Monday, August 8, 2011

A Place Where I Belong

The Lake of the Ozarks is the most beautiful place in the world to me.  I grew up here every weekend from the time I was ten until I moved to college.  For the most part, I consider it to be my childhood home rather than Kansas City.  This is a picture off the point of our cove looking out into Knobby Cove to the left and Deer Creek Cove to the right behind the boat docks.  We are located in the upper west arm of the lake and the main channel runs directly past our little cove.  Once a year in May they have the Dam to Dam run.  All of the big boats line up and travel the main channel the 92 miles from Bagnel Dam all the way up to Truman Dam and then back.  They cause huge rounded waves that roll to the shorelines, the docks gently rocking on the water.  This is one of the best times to be out on the water in the cove on a raft to roll over the waves.

This is Forbes Cove which is one of our most prosperous fishing holes.  It is downstream from us a little.  Beyond that downstream is Buffalo Cove.  When we were younger, my Dad and Chris used to take us into the shallows of Buffalo Cove so they could go bowfishing.  We would float a few feet above the sandy bottom where you could see the fish (and occasionally a snake) in the clear water.  It was always an adventure to get in and out of the fishing spots.  There were usually men in the water pushing us out when we got stuck on a sandbar - this is a common occurrence at the Lake if you don't know your way around.  When they dammed the Osage River, the river valley flooded and caused various high and low spots in the water.  Experienced boaters know where the main channel, or main flow of water is at.

Our little cove is an area called The Golden Acres.  They are platted lake front and second-tier lots that run along the main channel, encompassing a couple of small coves.  The picture at left is the smaller cove that runs right up to the road.  When we go for walks the dogs always jump into the water here for a drink (and then get out to shake all over everyone).  The area is in the foothills of the Ozark Mountains so there are a lot of wooded trails and wildlife to explore.  If you are adventurous, there is a very old cabin, way back in the woods, up on a cliff overlooking the lake.  We explored it one time and found bullet holes in the walls.  I imagined that a fugitive had lived there and the police had chased him out of there.  A more likely scenario, though, is the deer hunters in the Fall had bad aim.  It was always a mix of slightly creepy and slightly exciting up there.

But my favorite place is at the end of the road.  There is a turn-around there and an overgrown patch of road that runs right into the water.  It's traveled so infrequently that I find myself always breaking the spider webs that cross the path when I walk through.  There used to be a little sunny clearing right by the turn-around where the tall grass would wave in the breeze.  It was one of my favorite places to park the 4-wheeler and listen to the silence.  Nowadays they have cleared much of the area and stuck For Sale signs in the ground - it's definitely not as untouched and beautiful as it used to be.  Sometimes I wonder if I should buy the uncleared lots at the end of the road just to preserve my nostalgia.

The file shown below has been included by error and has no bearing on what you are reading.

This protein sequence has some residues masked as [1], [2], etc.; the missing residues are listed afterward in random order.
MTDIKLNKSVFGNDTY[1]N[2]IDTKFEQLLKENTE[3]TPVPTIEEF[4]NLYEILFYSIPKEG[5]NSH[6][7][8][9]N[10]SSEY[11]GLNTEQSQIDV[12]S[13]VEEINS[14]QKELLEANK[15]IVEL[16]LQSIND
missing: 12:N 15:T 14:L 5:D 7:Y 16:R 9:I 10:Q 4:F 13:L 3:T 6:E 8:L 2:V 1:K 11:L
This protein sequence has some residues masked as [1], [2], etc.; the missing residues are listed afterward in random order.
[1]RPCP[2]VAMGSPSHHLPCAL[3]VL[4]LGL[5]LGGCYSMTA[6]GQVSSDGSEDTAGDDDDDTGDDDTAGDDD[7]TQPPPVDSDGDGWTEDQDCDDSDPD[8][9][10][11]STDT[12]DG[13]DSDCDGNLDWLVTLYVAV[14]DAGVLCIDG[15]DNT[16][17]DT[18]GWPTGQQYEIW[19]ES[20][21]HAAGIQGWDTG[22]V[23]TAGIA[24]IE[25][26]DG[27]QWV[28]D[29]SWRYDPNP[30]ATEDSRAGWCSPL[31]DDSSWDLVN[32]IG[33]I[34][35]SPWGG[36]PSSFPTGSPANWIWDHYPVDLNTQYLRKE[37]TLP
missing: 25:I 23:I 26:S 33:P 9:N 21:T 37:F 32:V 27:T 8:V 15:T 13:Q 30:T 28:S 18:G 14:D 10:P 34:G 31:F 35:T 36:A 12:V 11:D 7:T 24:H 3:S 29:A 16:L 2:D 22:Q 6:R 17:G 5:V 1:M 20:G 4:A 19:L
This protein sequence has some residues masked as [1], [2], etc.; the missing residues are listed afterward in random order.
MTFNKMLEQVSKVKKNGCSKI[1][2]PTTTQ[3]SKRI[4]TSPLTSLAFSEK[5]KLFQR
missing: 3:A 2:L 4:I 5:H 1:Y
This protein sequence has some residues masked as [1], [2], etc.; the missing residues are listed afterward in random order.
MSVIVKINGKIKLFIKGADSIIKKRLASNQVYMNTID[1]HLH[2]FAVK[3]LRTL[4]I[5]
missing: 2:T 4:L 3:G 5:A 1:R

The path beyond the turn-around is not all that pretty - but when you get passed the spiderwebs and clear the treeline, you run into this view.  It's a completely untouched little cove off the main channel.  In fact, if you look closely you can see the main channel on the other side of the treeline.  I used to come here and draw, write, or think.  When we would come early in the spring and late in the fall, after the heavy tourist season was over, it would be completely quiet and the waters absolutely still - except maybe a fish jumping every now and then.  I've tried hard to recreate the same peace I felt when I was there in new areas of my life, to no avail - the lake is probably the only place in the world where I always feel I belong.  The trouble with the lake is there is no work down there.  You either bring money with you or you don't have any money.  I used to think I might one day open a marina on the lake - but I've seen many people with the same dream come and go so it must not be a very lucrative nor fulfilling way of life. 

It's an eight hour drive to the lake from Indiana, so for now I visit when I can and always stop by my favorite spot.  This time I took my little man with me on the 4-wheeler.  He wasn't really into the whole peace and quiet part - he wanted to ride.  In fact, he fell asleep while we were riding up the main road to the pavement - and then he still didn't want to get off the 4-wheeler when I got him back to the cabin.  I can't wait for the day he is big enough for me to show him the old trails so he can go exploring - I know he's going to love it just as much as I do.

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